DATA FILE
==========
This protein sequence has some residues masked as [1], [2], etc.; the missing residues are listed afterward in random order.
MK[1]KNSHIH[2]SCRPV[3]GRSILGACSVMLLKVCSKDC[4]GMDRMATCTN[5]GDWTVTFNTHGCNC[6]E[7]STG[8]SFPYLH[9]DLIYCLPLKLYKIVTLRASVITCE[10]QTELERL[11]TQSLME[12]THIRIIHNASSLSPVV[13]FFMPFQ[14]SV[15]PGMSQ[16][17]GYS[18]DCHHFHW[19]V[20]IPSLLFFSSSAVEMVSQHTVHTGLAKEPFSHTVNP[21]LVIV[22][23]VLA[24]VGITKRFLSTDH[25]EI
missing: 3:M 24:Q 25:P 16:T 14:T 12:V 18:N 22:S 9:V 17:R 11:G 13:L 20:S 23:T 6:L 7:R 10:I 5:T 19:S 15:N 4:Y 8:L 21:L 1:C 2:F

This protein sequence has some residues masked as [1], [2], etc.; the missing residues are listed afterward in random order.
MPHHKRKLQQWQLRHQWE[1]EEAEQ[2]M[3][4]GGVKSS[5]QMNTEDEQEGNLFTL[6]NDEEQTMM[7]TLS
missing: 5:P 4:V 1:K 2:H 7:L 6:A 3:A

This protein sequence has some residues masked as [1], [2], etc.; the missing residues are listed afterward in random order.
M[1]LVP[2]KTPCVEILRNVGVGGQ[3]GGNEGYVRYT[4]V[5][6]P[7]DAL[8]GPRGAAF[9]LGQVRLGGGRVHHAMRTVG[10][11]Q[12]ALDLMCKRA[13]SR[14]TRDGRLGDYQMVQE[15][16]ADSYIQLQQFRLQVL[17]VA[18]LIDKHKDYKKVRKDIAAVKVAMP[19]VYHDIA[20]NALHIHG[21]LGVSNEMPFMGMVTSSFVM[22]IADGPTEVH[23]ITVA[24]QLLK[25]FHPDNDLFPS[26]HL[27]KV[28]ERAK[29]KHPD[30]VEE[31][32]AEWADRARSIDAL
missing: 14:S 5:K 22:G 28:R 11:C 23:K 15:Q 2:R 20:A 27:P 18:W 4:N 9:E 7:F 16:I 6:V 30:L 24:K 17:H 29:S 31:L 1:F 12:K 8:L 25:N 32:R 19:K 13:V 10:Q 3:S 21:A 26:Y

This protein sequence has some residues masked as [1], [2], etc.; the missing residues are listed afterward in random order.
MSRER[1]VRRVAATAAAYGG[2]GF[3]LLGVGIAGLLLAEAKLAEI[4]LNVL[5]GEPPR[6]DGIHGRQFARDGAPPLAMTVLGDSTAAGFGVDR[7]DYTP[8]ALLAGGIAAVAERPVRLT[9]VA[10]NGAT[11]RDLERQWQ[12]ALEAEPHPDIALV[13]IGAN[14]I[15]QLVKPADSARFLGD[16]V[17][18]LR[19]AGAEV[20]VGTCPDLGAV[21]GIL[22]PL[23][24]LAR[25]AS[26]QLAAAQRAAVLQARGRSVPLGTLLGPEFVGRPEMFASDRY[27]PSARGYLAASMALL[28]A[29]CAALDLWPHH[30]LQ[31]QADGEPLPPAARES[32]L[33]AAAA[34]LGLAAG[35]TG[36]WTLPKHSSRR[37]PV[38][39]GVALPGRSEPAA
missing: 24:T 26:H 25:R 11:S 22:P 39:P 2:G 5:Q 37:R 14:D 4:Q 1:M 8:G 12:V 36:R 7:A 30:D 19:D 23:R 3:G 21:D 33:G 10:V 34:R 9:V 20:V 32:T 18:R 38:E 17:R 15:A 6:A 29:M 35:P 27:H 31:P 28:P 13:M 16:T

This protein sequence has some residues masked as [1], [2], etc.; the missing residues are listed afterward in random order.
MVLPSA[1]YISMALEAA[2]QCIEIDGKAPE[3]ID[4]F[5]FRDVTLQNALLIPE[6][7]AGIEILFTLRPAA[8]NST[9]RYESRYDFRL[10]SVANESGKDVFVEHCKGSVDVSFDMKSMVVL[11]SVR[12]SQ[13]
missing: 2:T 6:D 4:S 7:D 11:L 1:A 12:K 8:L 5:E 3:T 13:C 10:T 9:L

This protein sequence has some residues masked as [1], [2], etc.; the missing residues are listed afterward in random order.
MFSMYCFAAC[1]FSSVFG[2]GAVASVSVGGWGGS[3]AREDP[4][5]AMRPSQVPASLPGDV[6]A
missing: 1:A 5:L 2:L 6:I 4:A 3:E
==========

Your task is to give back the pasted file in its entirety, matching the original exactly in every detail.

This protein sequence has some residues masked as [1], [2], etc.; the missing residues are listed afterward in random order.
MK[1]KNSHIH[2]SCRPV[3]GRSILGACSVMLLKVCSKDC[4]GMDRMATCTN[5]GDWTVTFNTHGCNC[6]E[7]STG[8]SFPYLH[9]DLIYCLPLKLYKIVTLRASVITCE[10]QTELERL[11]TQSLME[12]THIRIIHNASSLSPVV[13]FFMPFQ[14]SV[15]PGMSQ[16][17]GYS[18]DCHHFHW[19]V[20]IPSLLFFSSSAVEMVSQHTVHTGLAKEPFSHTVNP[21]LVIV[22][23]VLA[24]VGITKRFLSTDH[25]EI
missing: 3:M 24:Q 25:P 16:T 14:T 12:V 18:N 22:S 9:V 17:R 11:G 13:L 20:S 23:T 6:L 7:R 10:I 5:T 19:S 15:N 4:Y 8:L 21:L 1:C 2:F

This protein sequence has some residues masked as [1], [2], etc.; the missing residues are listed afterward in random order.
MPHHKRKLQQWQLRHQWE[1]EEAEQ[2]M[3][4]GGVKSS[5]QMNTEDEQEGNLFTL[6]NDEEQTMM[7]TLS
missing: 5:P 4:V 1:K 2:H 7:L 6:A 3:A

This protein sequence has some residues masked as [1], [2], etc.; the missing residues are listed afterward in random order.
M[1]LVP[2]KTPCVEILRNVGVGGQ[3]GGNEGYVRYT[4]V[5][6]P[7]DAL[8]GPRGAAF[9]LGQVRLGGGRVHHAMRTVG[10][11]Q[12]ALDLMCKRA[13]SR[14]TRDGRLGDYQMVQE[15][16]ADSYIQLQQFRLQVL[17]VA[18]LIDKHKDYKKVRKDIAAVKVAMP[19]VYHDIA[20]NALHIHG[21]LGVSNEMPFMGMVTSSFVM[22]IADGPTEVH[23]ITVA[24]QLLK[25]FHPDNDLFPS[26]HL[27]KV[28]ERAK[29]KHPD[30]VEE[31][32]AEWADRARSIDAL
missing: 14:S 5:K 22:G 28:R 11:C 23:K 15:Q 2:R 20:A 27:P 18:W 4:N 9:E 7:F 16:I 6:V 30:L 24:K 17:H 29:S 31:L 1:F 12:K 8:L 25:N 32:R 19:K 13:V 10:Q 3:S 21:A 26:Y

This protein sequence has some residues masked as [1], [2], etc.; the missing residues are listed afterward in random order.
MSRER[1]VRRVAATAAAYGG[2]GF[3]LLGVGIAGLLLAEAKLAEI[4]LNVL[5]GEPPR[6]DGIHGRQFARDGAPPLAMTVLGDSTAAGFGVDR[7]DYTP[8]ALLAGGIAAVAERPVRLT[9]VA[10]NGAT[11]RDLERQWQ[12]ALEAEPHPDIALV[13]IGAN[14]I[15]QLVKPADSARFLGD[16]V[17][18]LR[19]AGAEV[20]VGTCPDLGAV[21]GIL[22]PL[23][24]LAR[25]AS[26]QLAAAQRAAVLQARGRSVPLGTLLGPEFVGRPEMFASDRY[27]PSARGYLAASMALL[28]A[29]CAALDLWPHH[30]LQ[31]QADGEPLPPAARES[32]L[33]AAAA[34]LGLAAG[35]TG[36]WTLPKHSSRR[37]PV[38][39]GVALPGRSEPAA
missing: 24:T 26:H 25:R 11:S 22:P 39:P 2:G 5:Q 37:R 14:D 4:Q 1:M 8:G 12:V 36:R 7:A 30:D 19:D 23:R 3:G 21:D 33:G 10:V 34:R 9:V 20:V 32:T 18:R 38:E 17:R 15:A 6:A 29:M 35:P 27:H 31:P 28:P 13:M 16:T

This protein sequence has some residues masked as [1], [2], etc.; the missing residues are listed afterward in random order.
MVLPSA[1]YISMALEAA[2]QCIEIDGKAPE[3]ID[4]F[5]FRDVTLQNALLIPE[6][7]AGIEILFTLRPAA[8]NST[9]RYESRYDFRL[10]SVANESGKDVFVEHCKGSVDVSFDMKSMVVL[11]SVR[12]SQ[13]
missing: 2:T 6:D 4:S 7:D 11:L 1:A 12:K 8:L 5:E 3:T 13:C 10:T 9:L

This protein sequence has some residues masked as [1], [2], etc.; the missing residues are listed afterward in random order.
MFSMYCFAAC[1]FSSVFG[2]GAVASVSVGGWGGS[3]AREDP[4][5]AMRPSQVPASLPGDV[6]A
missing: 1:A 5:L 2:L 6:I 4:A 3:E